TBI Network helps people chart new life paths after brain injury

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Though the Traumatic Brain Injury (TBI) Network sees more clients from disadvantaged backgrounds and minorities than other providers in Ohio, the truth is that TBI can affect anyone, regardless of race or socioeconomic status.

When "Jessica" (name withheld for privacy) came to the TBI Network seeking assistance, she struggled with depression and alcohol dependence, as well as the question of what she should do with the rest of her life. "Jessica" is a Caucasian woman who worked for more than 20 years as an elementary school reading specialist. Then, one day at work, she fell on the stairs and suffered a TBI. A few years later, she fell again. The cognitive impairments were severe enough to force her into early retirement and onto the state disability system.

The TBI Network counselors noticed that "Jessica" seemed reserved and cynical, mistrustful of not only other people but also herself—attributes they say that are common among people who suffer from TBI. They helped her join a woman’s support group and get sober. They also helped her identify a new career path as a drug and alcohol counselor.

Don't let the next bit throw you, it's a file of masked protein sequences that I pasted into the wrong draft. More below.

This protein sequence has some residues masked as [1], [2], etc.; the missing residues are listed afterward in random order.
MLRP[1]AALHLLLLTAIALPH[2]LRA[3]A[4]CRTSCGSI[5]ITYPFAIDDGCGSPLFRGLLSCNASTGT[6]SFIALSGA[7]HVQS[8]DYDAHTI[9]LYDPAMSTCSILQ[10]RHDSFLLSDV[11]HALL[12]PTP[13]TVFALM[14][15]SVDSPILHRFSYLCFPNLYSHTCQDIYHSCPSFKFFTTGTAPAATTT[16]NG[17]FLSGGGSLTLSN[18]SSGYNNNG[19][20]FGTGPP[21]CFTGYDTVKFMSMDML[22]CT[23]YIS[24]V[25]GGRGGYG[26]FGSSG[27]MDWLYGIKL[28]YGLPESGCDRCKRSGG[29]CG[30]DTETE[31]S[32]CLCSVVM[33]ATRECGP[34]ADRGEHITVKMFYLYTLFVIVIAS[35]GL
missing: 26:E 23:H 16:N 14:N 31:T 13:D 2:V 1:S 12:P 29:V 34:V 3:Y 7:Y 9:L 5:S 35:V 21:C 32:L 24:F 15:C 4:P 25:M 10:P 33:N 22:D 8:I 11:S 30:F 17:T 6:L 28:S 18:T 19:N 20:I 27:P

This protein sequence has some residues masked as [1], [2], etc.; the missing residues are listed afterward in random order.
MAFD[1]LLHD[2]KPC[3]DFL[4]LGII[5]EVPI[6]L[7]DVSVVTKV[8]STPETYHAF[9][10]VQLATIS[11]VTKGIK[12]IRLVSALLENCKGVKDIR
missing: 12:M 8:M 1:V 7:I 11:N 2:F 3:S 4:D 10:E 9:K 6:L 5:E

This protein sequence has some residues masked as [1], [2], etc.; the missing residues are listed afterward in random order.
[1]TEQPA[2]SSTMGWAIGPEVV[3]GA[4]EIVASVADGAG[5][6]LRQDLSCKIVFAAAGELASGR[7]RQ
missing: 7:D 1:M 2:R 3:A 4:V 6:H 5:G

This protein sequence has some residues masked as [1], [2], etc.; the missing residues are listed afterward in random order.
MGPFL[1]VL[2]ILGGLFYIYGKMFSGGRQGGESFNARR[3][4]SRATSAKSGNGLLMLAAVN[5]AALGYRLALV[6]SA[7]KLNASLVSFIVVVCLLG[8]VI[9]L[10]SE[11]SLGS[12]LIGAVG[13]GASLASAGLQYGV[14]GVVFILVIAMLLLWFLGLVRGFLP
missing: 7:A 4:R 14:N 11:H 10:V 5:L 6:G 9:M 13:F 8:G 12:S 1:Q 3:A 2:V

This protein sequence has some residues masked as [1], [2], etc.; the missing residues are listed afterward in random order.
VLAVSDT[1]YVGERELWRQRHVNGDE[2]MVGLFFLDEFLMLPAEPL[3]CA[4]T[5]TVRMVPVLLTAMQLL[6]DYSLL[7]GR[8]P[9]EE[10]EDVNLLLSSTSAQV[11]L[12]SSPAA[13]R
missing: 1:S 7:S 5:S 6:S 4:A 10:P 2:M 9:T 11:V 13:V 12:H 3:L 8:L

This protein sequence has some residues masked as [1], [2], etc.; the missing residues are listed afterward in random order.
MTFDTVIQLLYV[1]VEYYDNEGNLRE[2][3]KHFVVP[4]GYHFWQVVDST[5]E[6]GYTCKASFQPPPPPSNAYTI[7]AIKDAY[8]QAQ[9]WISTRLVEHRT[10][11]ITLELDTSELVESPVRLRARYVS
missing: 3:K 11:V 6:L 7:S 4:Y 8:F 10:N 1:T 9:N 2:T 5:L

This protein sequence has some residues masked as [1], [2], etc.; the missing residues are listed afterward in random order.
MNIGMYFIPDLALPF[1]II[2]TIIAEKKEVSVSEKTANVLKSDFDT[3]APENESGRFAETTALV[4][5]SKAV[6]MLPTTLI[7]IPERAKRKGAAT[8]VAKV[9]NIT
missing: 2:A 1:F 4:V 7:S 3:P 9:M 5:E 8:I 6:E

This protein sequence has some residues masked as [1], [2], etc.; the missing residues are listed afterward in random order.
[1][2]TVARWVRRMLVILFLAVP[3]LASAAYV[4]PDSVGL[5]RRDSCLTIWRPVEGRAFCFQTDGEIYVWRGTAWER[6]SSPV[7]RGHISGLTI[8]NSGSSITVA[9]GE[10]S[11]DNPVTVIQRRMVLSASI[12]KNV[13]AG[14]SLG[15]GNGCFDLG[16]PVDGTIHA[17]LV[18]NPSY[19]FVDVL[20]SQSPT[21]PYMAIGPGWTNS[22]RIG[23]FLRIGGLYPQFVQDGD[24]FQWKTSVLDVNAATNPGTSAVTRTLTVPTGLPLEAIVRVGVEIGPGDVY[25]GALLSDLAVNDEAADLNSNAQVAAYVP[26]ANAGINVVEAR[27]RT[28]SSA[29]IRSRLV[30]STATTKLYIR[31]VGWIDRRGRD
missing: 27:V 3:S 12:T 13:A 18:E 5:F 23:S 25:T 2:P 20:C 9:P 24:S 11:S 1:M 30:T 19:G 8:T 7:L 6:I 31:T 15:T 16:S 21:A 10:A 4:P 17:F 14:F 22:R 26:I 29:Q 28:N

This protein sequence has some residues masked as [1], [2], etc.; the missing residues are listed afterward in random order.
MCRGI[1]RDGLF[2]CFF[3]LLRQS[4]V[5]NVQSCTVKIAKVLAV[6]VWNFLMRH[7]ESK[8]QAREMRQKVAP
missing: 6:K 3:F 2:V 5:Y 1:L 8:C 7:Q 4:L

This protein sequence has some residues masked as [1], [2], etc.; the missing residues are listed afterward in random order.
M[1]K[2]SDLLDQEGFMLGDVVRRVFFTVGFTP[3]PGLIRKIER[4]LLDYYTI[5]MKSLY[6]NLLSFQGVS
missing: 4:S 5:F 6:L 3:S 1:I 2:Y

The past two years haven’t been easy. While working toward her credentials and personal recovery from TBI, "Jessica" was diagnosed with breast cancer. She went through treatment and maintained sobriety, bolstered by the practical and emotional support she received from the TBI Network staff. Today she is like a new person, someone who seems relaxed and optimistic, having achieved her new career goal with a job offer as a drug and alcohol counselor.

“Our clients have taught me resilience, and the importance of persistence,” says case manager Tim Schilling. “I marvel that these people have suffered deficits and losses that dramatically changed their lives, and yet they have the willingness to keep going and learn new ways of doing things. They’ve shown me that we can accommodate these life changes and still achieve our goals.”

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